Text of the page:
Clinical hypnotherapy has been widely researched and endorsed by many medical authorities and used for a wide variety of medical, dental, and psychotherapeutic uses. The consensus in the medical community is that hypnosis shortens treatment time and can provide invaluable relief when other treatments fail. Hypnosis is used and recommended by such prestigious and well-respected institutions as Harvard Medical School, Kaiser Permanente, and Stanford University Medical Center.

Harvard Medical University — A study by radiologists at Harvard Medical School, published in 2000, found that patients who received hypnosis during surgery required less medication, had few complications and shorter procedures than patients who did not have hypnosis. (source)

Harvard University Gazette — Hypnosis helps healing “Hypnosis has been used in Western medicine for more than 150 years to treat everything from anxiety to pain, from easing the nausea of cancer chemotherapy to enhancing sports performance,” Ginandes says. A list of applications she provides includes treatment of phobias, panic, low self-esteem, insomnia, sexual dysfunction, stress, smoking, colitis, warts, headaches, and high blood pressure. (source)

NCBI, National Library of Medicine, National Institutes of Health — This research represents the first controlled treatment study of hypnosis and cognitive-behavioral therapy (CBT) of acute posttraumatic stress disorder participants. (source)

UCLA School of Neruovisceral Sciences and Women’s Health — Dr. Bruce D.Naliboff, PhD hypnosis is very helpful in the treatment of irritable bowel syndrome (IBS) (source)

Kaiser Permanente, Self-Hypnosis for Stress — It is thought that during a hypnotic state, or trance, people have a heightened ability to accept suggestions that can help change their behavior. Hypnosis can be led by a hypnotherapist, or a hypnotherapist can teach people to hypnotize themselves (self-hypnosis). (source)

Stanford University Medical Center — David Spiegel, MD — Major researcher in medical uses of hypnosis in cancer treatment to reduce nausea, pain and anxiety being only one. Herbert Spiegel, MD, Clinical Professor of Psychiatry (Emeritus) at Columbia University, College of Physicians & Surgeons, where he directed the postgraduate course in hypnosis from 1960-1982. Co-author with David Spiegel,MD of Trance & Treatment, Clinical Uses of Hypnosis. This beautifully crafted book, by Herbert and David Spiegel, takes readers from all backgrounds on an exciting and wisely structured journey into this curious realm of human nature. Based on their many decades of pioneering research and innovative treatment methods, this father and son team explores the dynamic utilization of hypnosis in therapeutic settings. They have polished the gem that was their first edition into an even more readable and enjoyable text featuring their creative and practical ideas within scenarios that therapists will find are readily applicable in their practice.”— Philip G. Zimbardo, Ph.D., Professor of Psychology, Stanford University, Stanford, California (source)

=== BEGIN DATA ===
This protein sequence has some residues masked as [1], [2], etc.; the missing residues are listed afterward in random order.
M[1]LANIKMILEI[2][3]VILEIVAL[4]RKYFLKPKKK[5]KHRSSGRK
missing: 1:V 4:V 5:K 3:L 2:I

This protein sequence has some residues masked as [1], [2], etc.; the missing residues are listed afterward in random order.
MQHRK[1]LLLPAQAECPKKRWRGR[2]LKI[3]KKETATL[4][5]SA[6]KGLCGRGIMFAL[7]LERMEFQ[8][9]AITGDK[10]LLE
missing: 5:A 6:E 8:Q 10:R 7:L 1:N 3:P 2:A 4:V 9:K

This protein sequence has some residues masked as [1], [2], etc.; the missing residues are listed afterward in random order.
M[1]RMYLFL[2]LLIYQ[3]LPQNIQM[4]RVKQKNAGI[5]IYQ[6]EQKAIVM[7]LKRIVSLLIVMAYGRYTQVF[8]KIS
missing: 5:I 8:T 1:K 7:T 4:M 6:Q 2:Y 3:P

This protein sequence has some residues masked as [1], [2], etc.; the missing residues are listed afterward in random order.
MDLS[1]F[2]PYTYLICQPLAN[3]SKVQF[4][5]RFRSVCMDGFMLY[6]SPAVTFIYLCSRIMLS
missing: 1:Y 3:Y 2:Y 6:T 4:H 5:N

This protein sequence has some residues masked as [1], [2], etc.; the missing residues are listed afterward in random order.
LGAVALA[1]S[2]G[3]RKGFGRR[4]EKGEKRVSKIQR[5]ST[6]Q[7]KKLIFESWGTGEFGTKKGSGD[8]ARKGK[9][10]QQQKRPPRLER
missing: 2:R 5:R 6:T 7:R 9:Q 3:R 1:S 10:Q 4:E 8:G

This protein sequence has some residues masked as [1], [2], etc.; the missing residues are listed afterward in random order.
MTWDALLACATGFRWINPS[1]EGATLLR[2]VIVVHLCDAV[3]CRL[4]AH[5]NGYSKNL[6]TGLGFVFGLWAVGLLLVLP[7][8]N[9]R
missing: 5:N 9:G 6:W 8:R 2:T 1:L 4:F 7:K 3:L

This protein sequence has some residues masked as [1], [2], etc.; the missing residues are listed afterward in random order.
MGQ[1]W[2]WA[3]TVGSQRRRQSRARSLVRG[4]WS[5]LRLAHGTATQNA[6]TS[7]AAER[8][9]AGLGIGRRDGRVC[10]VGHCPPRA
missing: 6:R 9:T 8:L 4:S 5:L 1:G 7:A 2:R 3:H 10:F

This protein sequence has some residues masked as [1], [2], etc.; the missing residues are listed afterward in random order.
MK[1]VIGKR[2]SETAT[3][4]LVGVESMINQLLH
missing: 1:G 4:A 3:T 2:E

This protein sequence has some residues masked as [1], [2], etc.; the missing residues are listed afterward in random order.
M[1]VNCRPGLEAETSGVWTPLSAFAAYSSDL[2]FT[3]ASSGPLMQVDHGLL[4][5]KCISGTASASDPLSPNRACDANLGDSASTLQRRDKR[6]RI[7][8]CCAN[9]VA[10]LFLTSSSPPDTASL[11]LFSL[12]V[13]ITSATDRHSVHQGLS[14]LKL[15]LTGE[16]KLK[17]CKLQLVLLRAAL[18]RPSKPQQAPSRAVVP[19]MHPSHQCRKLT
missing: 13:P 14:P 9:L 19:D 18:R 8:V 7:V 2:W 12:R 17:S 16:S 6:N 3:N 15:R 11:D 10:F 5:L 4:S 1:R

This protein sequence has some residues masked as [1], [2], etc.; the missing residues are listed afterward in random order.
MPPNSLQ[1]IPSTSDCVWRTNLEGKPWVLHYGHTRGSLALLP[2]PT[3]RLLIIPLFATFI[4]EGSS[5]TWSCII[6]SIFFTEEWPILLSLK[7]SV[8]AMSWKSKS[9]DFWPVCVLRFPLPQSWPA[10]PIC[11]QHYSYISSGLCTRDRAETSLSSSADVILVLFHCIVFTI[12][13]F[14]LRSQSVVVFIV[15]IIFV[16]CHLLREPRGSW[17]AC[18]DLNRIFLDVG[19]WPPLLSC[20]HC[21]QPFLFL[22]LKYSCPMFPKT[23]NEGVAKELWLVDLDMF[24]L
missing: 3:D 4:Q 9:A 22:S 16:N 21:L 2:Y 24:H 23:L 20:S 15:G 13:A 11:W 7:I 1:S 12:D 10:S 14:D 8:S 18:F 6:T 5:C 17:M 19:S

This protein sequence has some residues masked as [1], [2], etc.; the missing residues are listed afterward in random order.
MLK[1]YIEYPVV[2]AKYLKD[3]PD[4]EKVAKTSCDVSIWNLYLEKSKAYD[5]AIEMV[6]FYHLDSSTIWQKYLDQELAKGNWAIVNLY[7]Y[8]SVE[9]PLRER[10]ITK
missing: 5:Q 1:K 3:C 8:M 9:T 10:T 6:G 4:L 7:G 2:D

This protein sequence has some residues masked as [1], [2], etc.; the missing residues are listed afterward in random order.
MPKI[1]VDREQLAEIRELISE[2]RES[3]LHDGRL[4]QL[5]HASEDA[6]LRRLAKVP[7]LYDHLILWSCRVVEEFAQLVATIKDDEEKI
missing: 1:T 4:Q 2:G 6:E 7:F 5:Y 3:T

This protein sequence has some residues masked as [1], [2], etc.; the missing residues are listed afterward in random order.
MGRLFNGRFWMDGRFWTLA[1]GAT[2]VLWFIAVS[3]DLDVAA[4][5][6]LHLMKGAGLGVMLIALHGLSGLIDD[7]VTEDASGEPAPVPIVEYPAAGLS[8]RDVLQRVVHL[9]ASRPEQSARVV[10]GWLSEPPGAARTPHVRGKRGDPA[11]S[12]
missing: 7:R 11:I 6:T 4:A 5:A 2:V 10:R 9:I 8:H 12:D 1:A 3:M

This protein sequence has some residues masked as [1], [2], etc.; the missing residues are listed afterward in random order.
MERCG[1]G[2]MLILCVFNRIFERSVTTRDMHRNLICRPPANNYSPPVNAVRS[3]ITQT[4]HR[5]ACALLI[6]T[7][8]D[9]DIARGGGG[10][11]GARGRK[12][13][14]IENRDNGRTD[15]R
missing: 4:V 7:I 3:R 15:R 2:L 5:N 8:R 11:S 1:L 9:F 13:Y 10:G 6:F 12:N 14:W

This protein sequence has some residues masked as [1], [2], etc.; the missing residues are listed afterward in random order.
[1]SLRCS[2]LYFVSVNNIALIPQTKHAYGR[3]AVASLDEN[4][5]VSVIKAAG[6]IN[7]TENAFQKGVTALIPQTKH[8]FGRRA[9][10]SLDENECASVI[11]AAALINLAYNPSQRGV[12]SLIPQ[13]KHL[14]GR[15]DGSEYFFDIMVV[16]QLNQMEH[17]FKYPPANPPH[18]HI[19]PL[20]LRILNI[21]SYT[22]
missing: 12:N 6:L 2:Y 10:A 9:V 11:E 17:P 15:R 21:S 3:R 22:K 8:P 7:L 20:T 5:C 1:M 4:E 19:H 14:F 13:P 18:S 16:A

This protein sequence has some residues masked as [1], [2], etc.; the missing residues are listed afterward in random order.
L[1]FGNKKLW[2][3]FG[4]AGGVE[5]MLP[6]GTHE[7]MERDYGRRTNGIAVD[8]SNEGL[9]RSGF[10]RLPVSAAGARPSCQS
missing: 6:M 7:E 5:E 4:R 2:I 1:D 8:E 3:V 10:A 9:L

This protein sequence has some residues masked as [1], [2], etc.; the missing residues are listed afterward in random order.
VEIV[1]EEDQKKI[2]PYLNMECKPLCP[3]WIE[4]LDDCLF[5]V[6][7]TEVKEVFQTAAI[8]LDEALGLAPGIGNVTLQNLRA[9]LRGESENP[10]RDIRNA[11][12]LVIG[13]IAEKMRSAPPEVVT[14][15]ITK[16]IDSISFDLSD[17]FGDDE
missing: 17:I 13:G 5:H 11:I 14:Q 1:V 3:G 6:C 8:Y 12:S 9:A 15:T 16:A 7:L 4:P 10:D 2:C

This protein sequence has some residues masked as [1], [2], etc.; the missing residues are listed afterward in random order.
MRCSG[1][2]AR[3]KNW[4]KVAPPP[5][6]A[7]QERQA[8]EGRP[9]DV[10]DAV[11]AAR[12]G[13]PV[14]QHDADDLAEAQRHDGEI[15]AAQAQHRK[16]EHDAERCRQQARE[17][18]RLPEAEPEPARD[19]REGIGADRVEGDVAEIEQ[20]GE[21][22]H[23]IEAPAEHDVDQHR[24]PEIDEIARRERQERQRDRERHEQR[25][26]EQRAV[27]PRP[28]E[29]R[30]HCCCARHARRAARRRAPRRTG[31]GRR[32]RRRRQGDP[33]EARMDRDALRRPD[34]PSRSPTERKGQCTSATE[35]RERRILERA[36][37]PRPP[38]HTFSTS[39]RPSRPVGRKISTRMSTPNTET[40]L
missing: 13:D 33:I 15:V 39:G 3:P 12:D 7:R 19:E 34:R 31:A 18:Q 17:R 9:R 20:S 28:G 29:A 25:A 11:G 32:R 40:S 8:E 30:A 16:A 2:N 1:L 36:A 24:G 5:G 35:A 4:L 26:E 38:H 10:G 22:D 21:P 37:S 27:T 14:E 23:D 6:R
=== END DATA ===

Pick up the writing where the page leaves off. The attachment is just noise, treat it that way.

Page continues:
Stanford University, Center for Health and Stress “We can teach people how to manage pain and anxiety,” said Dr. David Spiegel, a psychiatrist and director of the Center for Health and Stress at Stanford University who has studied hypnosis for 40 years. “There’s been this mistake in medicine that if you have a certain amount of tissue damage, you should feel this amount of pain. But many things can alter how much pain you feel. (source)

Mayo Clinic has recognized and endorsed hypnosis/hypnotherapy as a viable means to gain control over undesired behaviors or to help you cope better with anxiety or pain. It’s important to know that although you’re more open to suggestion during hypnosis, you don’t lose control over your behavior. (source)

University of Michigan Health System Your Child Development & Behavior Resources People can take these changes that happen during hypnosis and use them for self-improvement in their usual state of consciousness. For example, hypnosis can be used to help reduce anxiety, control pain, control the perception of discomfort during medical procedures, lessen discomfort of physical symptoms, and break bad habits. (source)

Dr. Andrew Weil is a highly respected MD in the field of Integrative Medicine. His mission in establishing his own school of Integrative Medicine, Tuscon, AZ was to see that every physician receives training in Hypnosis and uses this skill on a regular basis. Because guided imagery is a mind-body therapy, any stress-related health concern, including high blood pressure, pain related to muscle tension, insomnia, and anxiety or depression, may be alleviated via this approach. (source)

National Center for Complementary and Alternative Medicine (NCCAM) Relaxation techniques (also called relaxation response techniques) may be used by some to release tension and to counteract the ill effects of stress. Relaxation techniques are also used to induce sleep, reduce pain, and calm emotions. This fact sheet provides basic information about relaxation techniques, summarizes scientific research on effectiveness and safety, and suggests sources for additional information. (source)

Dr.Mehmet Oz Recently on his TV program, he featured the use of hypnosis in supporting weight loss. (source)


 “Hypnosis in Mainstream Medicine”, article in The Wall Street Journal. October 7, 2003 edition. By Michael Waldholz (source)

“Altered States: Hypnosis can help with problems from anxiety to pain. How it works, and what it does in the brain” in Newsweek. September 27, 2004 by David Noonan (source)

“Hypnotherapy Can Eliminate Anxiety and Stress So You Can Relax,” available on by Alan B.Densky. (source)